Challenges of Quantitative In-Liquid Ultra-Microscopy in Physiological Conditions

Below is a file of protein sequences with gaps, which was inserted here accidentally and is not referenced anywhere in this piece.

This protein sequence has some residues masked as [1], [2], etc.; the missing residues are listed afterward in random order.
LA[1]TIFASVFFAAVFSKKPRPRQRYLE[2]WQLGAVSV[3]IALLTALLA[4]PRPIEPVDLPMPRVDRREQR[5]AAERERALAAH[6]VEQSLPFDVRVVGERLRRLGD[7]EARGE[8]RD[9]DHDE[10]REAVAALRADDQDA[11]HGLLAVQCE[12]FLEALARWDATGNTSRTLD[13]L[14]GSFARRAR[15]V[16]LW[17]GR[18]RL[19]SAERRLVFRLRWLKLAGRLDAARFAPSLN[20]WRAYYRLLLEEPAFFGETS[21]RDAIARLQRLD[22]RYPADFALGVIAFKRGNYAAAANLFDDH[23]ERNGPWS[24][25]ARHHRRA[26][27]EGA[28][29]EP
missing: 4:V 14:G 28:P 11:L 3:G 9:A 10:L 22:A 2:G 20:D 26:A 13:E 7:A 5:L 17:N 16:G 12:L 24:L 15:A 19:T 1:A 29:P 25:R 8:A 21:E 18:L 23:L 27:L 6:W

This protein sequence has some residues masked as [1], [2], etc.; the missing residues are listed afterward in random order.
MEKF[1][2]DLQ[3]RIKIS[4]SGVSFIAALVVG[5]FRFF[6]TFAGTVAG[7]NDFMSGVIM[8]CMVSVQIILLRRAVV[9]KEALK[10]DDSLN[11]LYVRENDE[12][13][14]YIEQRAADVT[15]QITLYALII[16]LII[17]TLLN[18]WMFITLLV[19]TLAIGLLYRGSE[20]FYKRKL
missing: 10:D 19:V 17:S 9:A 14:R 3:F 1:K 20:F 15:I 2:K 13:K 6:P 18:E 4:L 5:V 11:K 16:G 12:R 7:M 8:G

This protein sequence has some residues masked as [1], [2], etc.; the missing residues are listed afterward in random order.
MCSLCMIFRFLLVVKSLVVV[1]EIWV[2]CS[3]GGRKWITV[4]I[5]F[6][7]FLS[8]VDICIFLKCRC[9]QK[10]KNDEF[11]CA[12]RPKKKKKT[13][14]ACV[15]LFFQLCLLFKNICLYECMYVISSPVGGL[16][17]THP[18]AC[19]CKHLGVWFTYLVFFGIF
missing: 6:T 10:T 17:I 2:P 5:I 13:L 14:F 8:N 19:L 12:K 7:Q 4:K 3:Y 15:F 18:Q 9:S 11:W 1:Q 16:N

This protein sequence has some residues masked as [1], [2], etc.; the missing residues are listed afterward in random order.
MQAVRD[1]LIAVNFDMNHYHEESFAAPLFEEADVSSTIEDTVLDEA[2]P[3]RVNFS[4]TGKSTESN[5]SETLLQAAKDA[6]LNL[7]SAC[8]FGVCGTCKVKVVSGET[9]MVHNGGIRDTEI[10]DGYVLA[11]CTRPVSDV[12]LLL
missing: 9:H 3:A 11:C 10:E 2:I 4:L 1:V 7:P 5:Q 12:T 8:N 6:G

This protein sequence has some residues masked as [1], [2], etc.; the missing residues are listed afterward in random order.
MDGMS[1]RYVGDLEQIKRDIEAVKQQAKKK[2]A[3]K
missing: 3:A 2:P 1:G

Ultramicroscopy generally exploits some kind of scanning microscopy and, among them, techniques belonging to the Scanning Probe Microscopy family. In those techniques, a probe is raster scanned in the proximity of the sample while recording some probe-sample interaction. When the interaction happens in liquid, and especially in a salty liquid as required in biology, any measurement becomes extremely challenging. Among such techniques, Scanning Microwave Microscopy (SMM) is a technique enabling the characterization of sub-surface structures and the quantitative measurements of electromagnetic parameters, along with spectroscopic capabilities that can support life sciences in the investigation of physiopathological phenomena. The use of SMM however, is still limited to very few laboratories, and is very difficult in salty liquids. In this presentation we will discuss some recent advances, reporting findings about a recent technique, inverted Scanning Microwave Microscopy (iSMM), aimed to broaden the application beyond the current focus on surface physics and semiconductor technology. In this approach, a Copernican paradigm shift is adopted, since the measurement is performed over the sample holder (a transmission line) while the role of the probe is to locally perturb the electromagnetic field during a scan. With reduced requirements about the probe, iSMM is a valid solution to the use of SMM in biology; moreover, an iSMM can be obtained from any existing microscope, paving the way to democratization of SMM use.